Figure 3 shows that an increase in the weights \(\zeta _5\) do not significantly affects the control rate except for the \(\zeta =0.1\). When the values of \(\zeta _5\) is one, the control rates \(u_1\) and \(u_2\) are almost similar at year 6 after that the control rate \(u_1\) increases and decreases at the end of the period. We also conducted the variation the weights, \(\zeta _4\) and \(\zeta _6\), but it gives similar results (not shown here).

Discussion and conclusion

A global sensitivity analysis shows that the transmission rate \((\beta )\), an increase rate of the concentrations of calcium and magnesium ions in the water (b), and the control on the water \((u_3)\) are the most influential parameters on the increasing number of individuals with kidney dysfunction. This means that control on water aids in the minimizing the proportion of individuals with kidney dysfunction. Furthermore, the parameter \(\gamma\), \(\beta\), b, \(u_1\) and \(u_3\) are the most influential parameters on the increasing proportion of individuals with kidney dysfunction. This implies that an increase in the control level on individual with kidney-dysfunction and water contributes to the reduction in the proportion of individual with kidney-related diseases.

Optimal control approach has been conducted to determine the effects of control on disease dynamics. We found that around 9% reduction in the concentration of calcium and magnesium in the water leads to 20% and 17% reduction in the proportion of individuals with kidney dysfunction and kidney-related diseases. Although the costs of control associated with kidney dysfunction, kidney-related diseases and water increases (very cheap, cheap, expensive and very expensive), the results are similar. That is, the control on water is at high level followed by the control on kidney-dysfunction and kidney-related diseases. This means that the costs of controls do not significantly affect the level of control. The results are realistic since the process of transmission is on one direction: consumption of hard water resulting in kidney dysfunction and leading to kidney-related diseases. Therefore, in order to reduce the proportion of individuals with kidney-related diseases, control on water should be implemented. The results are similar to that of sensitivity analysis which shows that the water-related parameters are the important parameters.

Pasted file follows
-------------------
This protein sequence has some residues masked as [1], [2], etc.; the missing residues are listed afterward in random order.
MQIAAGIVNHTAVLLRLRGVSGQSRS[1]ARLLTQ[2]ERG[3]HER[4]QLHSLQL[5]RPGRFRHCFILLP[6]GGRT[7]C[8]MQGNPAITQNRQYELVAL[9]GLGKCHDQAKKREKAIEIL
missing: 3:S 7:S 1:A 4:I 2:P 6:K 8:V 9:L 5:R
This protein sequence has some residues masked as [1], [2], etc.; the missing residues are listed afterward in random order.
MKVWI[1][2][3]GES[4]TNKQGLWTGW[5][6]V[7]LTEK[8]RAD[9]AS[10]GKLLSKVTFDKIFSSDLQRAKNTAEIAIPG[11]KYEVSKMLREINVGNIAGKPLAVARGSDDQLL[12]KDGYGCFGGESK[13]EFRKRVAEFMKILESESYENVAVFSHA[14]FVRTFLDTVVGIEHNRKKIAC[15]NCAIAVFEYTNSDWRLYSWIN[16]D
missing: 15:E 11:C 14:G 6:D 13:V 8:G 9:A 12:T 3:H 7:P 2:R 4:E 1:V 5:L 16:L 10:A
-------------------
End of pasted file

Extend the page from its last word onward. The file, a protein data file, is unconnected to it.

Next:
Limitations

Although the model provides general insights on the effects of hard water consumption on kidney related diseases, it presents a general theoretical results only. Therefore, the model can be extended to study a specific water-related diseases due to the consumption of hard water. As the parameter values are strongly uncertain, further research needs to be undertaken to obtain the precise parameter values. These are the subjects of future work.

Availability of data and materials

The other figure and table have been included in the additional document.

Abbreviations

NTT:

Nusa Tenggara Timur

LHS:

Latin hypercube sampling

PRCC:

Partial rank correlation coefficient

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Acknowledgements

MZN, DT, and BSD thank the Ministry of Research, Technology and Higher Education (currently Ministry of Education and Culture) for the research grant under the Penelitian Dasar Unggulan Perguruan Tinggi Scheme 2019–2020 (Grant No: 50/UN15.19/PL/2019). We thank the reviewer for suggestions which have greatly improved the manuscript.

Funding

This research has been funded by Indonesian Government through Penelitian Dasar Unggulan Perguruan Tinggi 2019-2020 (Grant No: 50/UN15.19/PL/2019).

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MZN designed the research, formulated the model and carried out the sensitivity analysis, and wrote the manuscript. FB participated in the formulation of the model and performed numerical simulation. DT helped in the designed the research, and wrote the manuscript. ML participated in the formulation of the model. AR carried out the proof of positivity and boundedness. BSD wrote the code and performed numerical simulations. All authors read and approved the final manuscript.

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Correspondence to Meksianis Z. Ndii.

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Ndii, M.Z., Berkanis, F.R., Tambaru, D. et al. Optimal control strategy for the effects of hard water consumption on kidney-related diseases. BMC Res Notes 13, 201 (2020). https://doi.org/10.1186/s13104-020-05043-z

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Keywords

  • Hard water
  • Mathematical model
  • Optimal control
  • Sensitivity analysis
  • Kidney